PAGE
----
Cooktop Reviews & Ratings

Compare cooktops from Smeg, Fisher & Paykel, Bosch, Westinghouse, Electrolux and Chef, on cooking performance & reliability, design, ease of cleaning, features, functionality and overall satisfaction with Canstar Blue’s 2018 review and ratings.

See our Ratings Methodology.

Most Satisfied Customers | Smeg

Smeg has taken first place in Canstar Blue’s first customer ratings for cooktops. Smeg earned five-star reviews for cooking performance & reliability, design, ease of cleaning, features, functionality and overall satisfaction.

Smeg cooks up a storm in cooktop ratings

With many of your breakfast, lunch and dinner meals being created on a cooktop, you’ll want it to be durable and well-designed. It’s not an everyday purchase and a lot has probably changed since you last installed one of these bad boys in your kitchen. In fact, nowadays buying a cooktop has become much more difficult, with traditional four-burner models almost resigned to the history books. From different types to various sizes, it’s important you do your research to find the right fit for your household needs and budget. So where should you turn for your next cooktop? Our customer satisfaction ratings are here to help answer just that.

As we do across multiple kitchen appliances, such as ovens and dishwashers, we’ve surveyed hundreds of consumers and asked for their opinions on cooktops they have installed in their home and have used in the last three years. We asked them to rate their brand on several important factors, including its cooking performance & reliability, design, ease of cleaning, features, functionality and overall satisfaction. These ratings are designed to give you as much helpful information as possible before you make your purchase decision.

In this first year of our cooktop ratings, Smeg has earned five stars across all research categories, except for functionality where it received four stars. There were five other major brands to make the cut, rated in the following order for overall customer satisfaction:

  • 1st Smeg
  • 2nd Fisher & Paykel
  • 3rd Bosch
  • 4th Westinghouse
  • 5th Electrolux
  • 6th Chef

The only other five-star rating went to Bosch for functionality. It was four stars overall for Fisher & Paykel, Bosch and Westinghouse, while Electrolux and Chef received three stars apiece overall. Let’s now consider what each of the brands in this year’s review has to offer in the cooktops department.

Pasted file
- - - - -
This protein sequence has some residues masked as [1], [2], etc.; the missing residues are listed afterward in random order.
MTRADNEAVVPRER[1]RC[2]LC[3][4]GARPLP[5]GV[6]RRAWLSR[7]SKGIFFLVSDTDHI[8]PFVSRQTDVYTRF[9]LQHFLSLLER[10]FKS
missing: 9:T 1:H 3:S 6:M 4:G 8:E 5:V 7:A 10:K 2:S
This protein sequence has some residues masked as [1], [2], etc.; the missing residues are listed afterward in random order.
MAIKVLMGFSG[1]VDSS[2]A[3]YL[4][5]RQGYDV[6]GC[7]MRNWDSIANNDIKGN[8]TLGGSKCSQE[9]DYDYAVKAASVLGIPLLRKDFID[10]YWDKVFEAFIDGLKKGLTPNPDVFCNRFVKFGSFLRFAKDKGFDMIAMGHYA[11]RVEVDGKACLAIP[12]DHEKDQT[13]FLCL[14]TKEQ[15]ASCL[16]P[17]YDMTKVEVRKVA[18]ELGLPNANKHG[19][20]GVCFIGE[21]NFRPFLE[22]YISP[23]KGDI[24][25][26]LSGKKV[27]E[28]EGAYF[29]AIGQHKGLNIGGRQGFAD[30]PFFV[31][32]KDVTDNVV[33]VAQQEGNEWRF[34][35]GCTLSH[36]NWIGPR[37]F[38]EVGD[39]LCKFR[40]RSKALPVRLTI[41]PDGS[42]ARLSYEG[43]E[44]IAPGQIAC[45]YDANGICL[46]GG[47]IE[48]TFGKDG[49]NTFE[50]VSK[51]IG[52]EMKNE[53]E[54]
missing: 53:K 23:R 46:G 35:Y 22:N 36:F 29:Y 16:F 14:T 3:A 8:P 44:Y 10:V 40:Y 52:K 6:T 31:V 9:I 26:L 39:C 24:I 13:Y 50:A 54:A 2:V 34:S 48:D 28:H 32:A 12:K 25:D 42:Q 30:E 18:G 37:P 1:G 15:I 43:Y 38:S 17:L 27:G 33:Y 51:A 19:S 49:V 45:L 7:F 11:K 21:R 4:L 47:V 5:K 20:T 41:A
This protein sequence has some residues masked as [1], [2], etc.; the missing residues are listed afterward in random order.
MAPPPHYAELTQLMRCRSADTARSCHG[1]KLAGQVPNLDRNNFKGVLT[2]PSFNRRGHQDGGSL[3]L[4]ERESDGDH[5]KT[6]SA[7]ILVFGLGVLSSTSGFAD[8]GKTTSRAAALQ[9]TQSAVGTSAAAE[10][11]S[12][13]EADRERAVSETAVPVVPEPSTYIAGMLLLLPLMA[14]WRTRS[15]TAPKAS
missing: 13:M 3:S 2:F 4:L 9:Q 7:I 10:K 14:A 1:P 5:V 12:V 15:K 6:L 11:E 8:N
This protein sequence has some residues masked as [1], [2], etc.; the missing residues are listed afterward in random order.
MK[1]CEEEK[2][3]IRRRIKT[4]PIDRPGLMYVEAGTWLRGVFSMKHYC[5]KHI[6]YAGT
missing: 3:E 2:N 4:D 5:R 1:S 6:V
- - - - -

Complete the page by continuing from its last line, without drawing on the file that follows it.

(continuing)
Top Cooktop Brands

Smeg

Italian appliance brand Smeg offers more than 50 models of cooktops including electric, gas, induction and domino style. Smeg generally leads in design, categorising its range by “Elegant Classic”, the “Avant Garde Linear”, and “Organic Newson” that incorporate different finishes, configurations and installation options. Smeg boasts various features such as vertical flame technology, claimed to guarantee optimum performance using minimal energy. Expect quality materials, eye-catching designs and cutting-edge technology across its full range.

Most Smeg cooktops are priced above the $2,000 mark, with the ‘SmartSense Plus’ induction models going up to about $4,500. Its cheapest option is a single burner cooktop (PBQ31GA), part of the Classic Aesthetic Natural Gas line, which has a retail price tag of $999.

Smeg received five-star reviews across most research categories in our 2018 review, including overall satisfaction. It also scored a solid four stars for functionality.


Overall Satisfaction

Cooktops

48 products available through Appliances Online

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Fisher & Paykel

Fisher & Paykel offers a variety of cooktop types – gas, electric, induction and combination models. With more than 35 cooktops available at the time of writing, features you can expect from the range include ‘Touch & Slide’ controls that are claimed to react immediately when you adjust the temperature, plus dual zone and ‘Smart Zone’ systems, which give you a “spacious” cooking area, ideal for entertaining.

The Fisher & Paykel cooktop range also entails a variety of sizes to suit different sized homes, as well as plenty of designs to suit your kitchen’s look. Fisher & Paykel is another premium brand, with most prices sitting above $1,000 and maxing out around $2,500.